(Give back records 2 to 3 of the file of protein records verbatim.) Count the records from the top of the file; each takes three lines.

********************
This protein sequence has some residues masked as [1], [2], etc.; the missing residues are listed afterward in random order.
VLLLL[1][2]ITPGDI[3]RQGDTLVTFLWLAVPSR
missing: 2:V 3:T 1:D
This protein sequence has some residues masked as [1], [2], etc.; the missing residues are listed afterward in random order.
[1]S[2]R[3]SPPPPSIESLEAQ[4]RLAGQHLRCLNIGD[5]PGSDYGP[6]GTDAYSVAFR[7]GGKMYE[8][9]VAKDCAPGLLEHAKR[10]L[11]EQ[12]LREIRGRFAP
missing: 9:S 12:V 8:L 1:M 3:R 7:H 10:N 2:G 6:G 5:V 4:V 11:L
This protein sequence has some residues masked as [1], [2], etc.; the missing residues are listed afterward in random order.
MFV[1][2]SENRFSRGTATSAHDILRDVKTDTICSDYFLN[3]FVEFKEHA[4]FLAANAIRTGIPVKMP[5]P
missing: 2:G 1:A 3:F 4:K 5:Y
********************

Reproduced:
This protein sequence has some residues masked as [1], [2], etc.; the missing residues are listed afterward in random order.
[1]S[2]R[3]SPPPPSIESLEAQ[4]RLAGQHLRCLNIGD[5]PGSDYGP[6]GTDAYSVAFR[7]GGKMYE[8][9]VAKDCAPGLLEHAKR[10]L[11]EQ[12]LREIRGRFAP
missing: 9:S 12:V 8:L 1:M 3:R 7:H 10:N 2:G 6:G 5:V 4:V 11:L
This protein sequence has some residues masked as [1], [2], etc.; the missing residues are listed afterward in random order.
MFV[1][2]SENRFSRGTATSAHDILRDVKTDTICSDYFLN[3]FVEFKEHA[4]FLAANAIRTGIPVKMP[5]P
missing: 2:G 1:A 3:F 4:K 5:Y